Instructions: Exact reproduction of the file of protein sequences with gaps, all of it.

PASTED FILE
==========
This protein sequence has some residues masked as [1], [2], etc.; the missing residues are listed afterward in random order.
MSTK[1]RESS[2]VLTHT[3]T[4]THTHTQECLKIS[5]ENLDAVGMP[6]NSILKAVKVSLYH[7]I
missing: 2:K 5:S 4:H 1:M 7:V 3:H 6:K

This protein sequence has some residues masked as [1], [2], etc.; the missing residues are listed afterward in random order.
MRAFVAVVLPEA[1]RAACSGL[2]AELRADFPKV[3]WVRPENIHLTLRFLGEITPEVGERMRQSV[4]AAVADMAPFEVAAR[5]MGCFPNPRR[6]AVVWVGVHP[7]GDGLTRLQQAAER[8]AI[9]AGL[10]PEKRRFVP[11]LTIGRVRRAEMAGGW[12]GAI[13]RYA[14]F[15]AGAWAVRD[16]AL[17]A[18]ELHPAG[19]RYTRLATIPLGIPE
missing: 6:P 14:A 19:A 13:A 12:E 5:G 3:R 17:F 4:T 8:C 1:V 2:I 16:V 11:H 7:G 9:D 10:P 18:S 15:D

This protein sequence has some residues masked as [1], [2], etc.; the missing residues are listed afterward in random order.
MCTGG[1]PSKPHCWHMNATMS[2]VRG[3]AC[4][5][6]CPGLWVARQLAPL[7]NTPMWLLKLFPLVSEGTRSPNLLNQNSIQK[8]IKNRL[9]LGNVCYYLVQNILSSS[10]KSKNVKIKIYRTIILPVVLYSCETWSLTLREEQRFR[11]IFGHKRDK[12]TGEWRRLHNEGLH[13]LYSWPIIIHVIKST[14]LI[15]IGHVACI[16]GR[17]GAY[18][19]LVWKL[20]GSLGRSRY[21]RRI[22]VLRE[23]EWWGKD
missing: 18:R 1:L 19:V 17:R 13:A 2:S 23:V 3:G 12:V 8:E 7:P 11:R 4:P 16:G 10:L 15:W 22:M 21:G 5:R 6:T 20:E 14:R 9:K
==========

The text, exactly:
This protein sequence has some residues masked as [1], [2], etc.; the missing residues are listed afterward in random order.
MSTK[1]RESS[2]VLTHT[3]T[4]THTHTQECLKIS[5]ENLDAVGMP[6]NSILKAVKVSLYH[7]I
missing: 2:K 5:S 4:H 1:M 7:V 3:H 6:K

This protein sequence has some residues masked as [1], [2], etc.; the missing residues are listed afterward in random order.
MRAFVAVVLPEA[1]RAACSGL[2]AELRADFPKV[3]WVRPENIHLTLRFLGEITPEVGERMRQSV[4]AAVADMAPFEVAAR[5]MGCFPNPRR[6]AVVWVGVHP[7]GDGLTRLQQAAER[8]AI[9]AGL[10]PEKRRFVP[11]LTIGRVRRAEMAGGW[12]GAI[13]RYA[14]F[15]AGAWAVRD[16]AL[17]A[18]ELHPAG[19]RYTRLATIPLGIPE
missing: 6:P 14:A 19:A 13:A 12:E 5:G 3:R 17:F 4:T 8:C 1:V 2:I 16:V 11:H 7:G 9:D 10:P 18:S 15:D

This protein sequence has some residues masked as [1], [2], etc.; the missing residues are listed afterward in random order.
MCTGG[1]PSKPHCWHMNATMS[2]VRG[3]AC[4][5][6]CPGLWVARQLAPL[7]NTPMWLLKLFPLVSEGTRSPNLLNQNSIQK[8]IKNRL[9]LGNVCYYLVQNILSSS[10]KSKNVKIKIYRTIILPVVLYSCETWSLTLREEQRFR[11]IFGHKRDK[12]TGEWRRLHNEGLH[13]LYSWPIIIHVIKST[14]LI[15]IGHVACI[16]GR[17]GAY[18][19]LVWKL[20]GSLGRSRY[21]RRI[22]VLRE[23]EWWGKD
missing: 18:R 1:L 19:V 17:R 13:A 2:S 23:V 3:G 12:V 8:E 7:P 11:R 4:P 16:G 10:L 15:W 22:M 21:G 5:R 6:T 20:E 14:R 9:K